Inspections: PVI childcare providers


A change in inspection procedures has helped contribute to a rise in the proportion of childcare providers on non-domestic premises that are rated good or outstanding, latest Ofsted figures show.

The vast majority of childcare available to families comes under the category defined by Ofsted as "childcare on non-domestic premises".

Essentially this means private and voluntary sector childcare as opposed to childminders or childcare provided by schools.

The category includes nurseries, pre-schools, holiday clubs and other provision on business premises, generally registered on the Early Years Register as it caters for children aged 0 to 5.

The latest childcare data from March shows childcare on non-domestic premises accounts for 80 per cent of all childcare places - an estimated total of about one million places, according to Ofsted.

As of 31 March, there were 27,000 providers in this category, which is up 100 since December last year.

The data from March shows the vast majority of providers on non-domestic premises - 95 per cent - were judged "good" or "outstanding". This compares with 93 per cent of all childcare providers on the Early Years Register and 92 per cent of childminders.

Ofsted's annual early years report for 2015/16 shows standards in private and voluntary settings - as reflected by inspection ratings - are broadly in line with early years provision in schools. However, the highest ratings among all types of childcare are to be found in standalone maintained nursery schools.

As of March, 76 per cent of childcare on non-domestic premises was judged good and 19 per cent was judged outstanding with about three per cent rated "requires improvement" and one per cent "inadequate".

Over time, the proportion of childcare in this category judged good or outstanding has steadily increased. However, part of this increase can be explained by a change in inspection policy.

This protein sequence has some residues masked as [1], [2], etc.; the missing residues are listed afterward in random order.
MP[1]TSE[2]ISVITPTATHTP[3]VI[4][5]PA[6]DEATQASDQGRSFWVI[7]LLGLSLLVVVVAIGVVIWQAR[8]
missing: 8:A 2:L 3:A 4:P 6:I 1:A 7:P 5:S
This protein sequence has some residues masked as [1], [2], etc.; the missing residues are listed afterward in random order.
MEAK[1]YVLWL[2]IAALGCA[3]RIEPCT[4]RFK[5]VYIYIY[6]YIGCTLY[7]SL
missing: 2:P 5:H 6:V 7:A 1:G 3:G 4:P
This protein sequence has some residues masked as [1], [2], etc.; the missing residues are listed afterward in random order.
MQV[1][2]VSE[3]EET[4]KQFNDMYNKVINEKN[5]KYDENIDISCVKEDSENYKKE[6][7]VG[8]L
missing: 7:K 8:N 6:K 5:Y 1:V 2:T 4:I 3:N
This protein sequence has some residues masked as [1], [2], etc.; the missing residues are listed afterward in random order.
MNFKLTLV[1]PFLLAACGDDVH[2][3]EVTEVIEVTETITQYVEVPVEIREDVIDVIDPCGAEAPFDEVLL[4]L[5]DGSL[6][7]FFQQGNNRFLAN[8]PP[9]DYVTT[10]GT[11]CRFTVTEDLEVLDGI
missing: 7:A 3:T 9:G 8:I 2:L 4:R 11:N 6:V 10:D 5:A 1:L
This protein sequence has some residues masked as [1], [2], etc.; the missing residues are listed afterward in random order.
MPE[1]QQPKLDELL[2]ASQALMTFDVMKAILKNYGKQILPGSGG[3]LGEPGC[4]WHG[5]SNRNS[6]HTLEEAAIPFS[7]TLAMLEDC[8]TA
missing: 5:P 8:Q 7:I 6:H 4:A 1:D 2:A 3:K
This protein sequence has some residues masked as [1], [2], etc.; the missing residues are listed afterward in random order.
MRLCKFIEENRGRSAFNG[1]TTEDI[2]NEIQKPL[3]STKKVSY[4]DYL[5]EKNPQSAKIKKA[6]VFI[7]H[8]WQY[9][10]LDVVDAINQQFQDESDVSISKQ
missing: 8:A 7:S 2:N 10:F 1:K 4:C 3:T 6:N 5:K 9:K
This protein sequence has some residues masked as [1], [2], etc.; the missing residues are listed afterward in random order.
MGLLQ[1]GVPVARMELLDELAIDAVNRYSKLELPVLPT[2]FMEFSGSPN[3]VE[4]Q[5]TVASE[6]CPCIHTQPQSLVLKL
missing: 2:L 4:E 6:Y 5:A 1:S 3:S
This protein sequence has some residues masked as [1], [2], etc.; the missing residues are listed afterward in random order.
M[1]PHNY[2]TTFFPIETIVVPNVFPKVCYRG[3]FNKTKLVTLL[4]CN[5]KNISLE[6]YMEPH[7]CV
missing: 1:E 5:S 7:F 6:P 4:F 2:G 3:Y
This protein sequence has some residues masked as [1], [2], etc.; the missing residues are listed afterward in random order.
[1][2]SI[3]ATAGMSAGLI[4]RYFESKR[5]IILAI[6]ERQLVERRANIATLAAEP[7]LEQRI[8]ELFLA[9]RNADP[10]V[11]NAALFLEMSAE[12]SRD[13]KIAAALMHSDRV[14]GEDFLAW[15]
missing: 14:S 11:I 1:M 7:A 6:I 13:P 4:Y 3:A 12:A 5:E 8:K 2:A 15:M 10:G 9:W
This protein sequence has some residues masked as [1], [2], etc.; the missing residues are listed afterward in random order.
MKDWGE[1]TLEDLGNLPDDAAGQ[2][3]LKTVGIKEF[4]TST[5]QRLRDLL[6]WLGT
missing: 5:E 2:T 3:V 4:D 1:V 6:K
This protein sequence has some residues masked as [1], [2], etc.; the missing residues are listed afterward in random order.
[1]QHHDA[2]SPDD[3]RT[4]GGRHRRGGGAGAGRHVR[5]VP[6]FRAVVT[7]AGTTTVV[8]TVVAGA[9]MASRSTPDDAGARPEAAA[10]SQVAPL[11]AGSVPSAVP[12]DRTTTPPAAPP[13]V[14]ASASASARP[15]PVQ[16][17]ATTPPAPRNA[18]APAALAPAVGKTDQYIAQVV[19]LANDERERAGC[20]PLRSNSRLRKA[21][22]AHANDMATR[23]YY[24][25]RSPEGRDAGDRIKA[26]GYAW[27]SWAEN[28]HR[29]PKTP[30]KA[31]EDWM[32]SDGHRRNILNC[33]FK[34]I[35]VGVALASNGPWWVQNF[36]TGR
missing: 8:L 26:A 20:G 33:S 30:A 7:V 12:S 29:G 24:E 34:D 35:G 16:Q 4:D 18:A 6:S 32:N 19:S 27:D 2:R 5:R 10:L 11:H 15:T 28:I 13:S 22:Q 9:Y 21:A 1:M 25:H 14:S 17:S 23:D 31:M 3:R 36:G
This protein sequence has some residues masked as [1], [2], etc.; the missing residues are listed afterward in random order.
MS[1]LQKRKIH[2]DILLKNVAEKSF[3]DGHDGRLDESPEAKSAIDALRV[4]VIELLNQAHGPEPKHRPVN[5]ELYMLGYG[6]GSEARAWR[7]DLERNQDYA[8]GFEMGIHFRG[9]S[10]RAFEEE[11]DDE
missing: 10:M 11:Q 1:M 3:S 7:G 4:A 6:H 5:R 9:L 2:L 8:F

Since November 2013, all childcare on non-domestic premises judged requires improvement must be re-inspected within 12 months.

"This means that non-domestic providers have had more opportunity to demonstrate improvement than they did previously," says Ofsted.

 

There have been ongoing concerns about the quality of childcare in deprived parts of the country. The Ofsted annual report shows the proportion of good or outstanding private and voluntary sector providers in deprived areas has remained high. In 2012, three quarters of providers in the most deprived areas were rated good or outstanding - compared with just 59 per cent of school-based childcare and 60 per cent of childminders.

In 2016, 94 per cent of private and voluntary providers in the most deprived areas were rated good or outstanding compared with 86 per cent of schools and 80 per cent of childminders.

From September, working parents in England are entitled to 30 hours of free childcare for three- and four-year-olds, up from the current 15 hours. There have been concerns that the government has not set aside enough money to pay for it and quality could suffer.

Meanwhile, an ongoing debate about the importance of qualifications continues to rage amid the publication of the government's early years strategy earlier this year, which has an ongoing focus on boosting qualification levels.

A programme to develop the graduate workforce in deprived areas is in the pipeline with a feasibility study set to report back in 2018.

The government also intends to consult on proposals to allow practitioners with early years professional or early years teacher status to lead reception and nursery classes in schools - something they cannot do at the moment.

However, there are fears this could strip expertise from the private and voluntary sector, which will struggle to match teaching salaries.

The private and voluntary sector does not have access to the same funding and resources as school-based childcare provision and has traditionally employed staff with lower level qualifications.

Nevertheless, the Ofsted annual report shows the proportion of private and voluntary sector providers employing at least one member of staff with early years professional or qualified teacher status has risen from 35 per cent in 2011 to 48 per cent in 2016.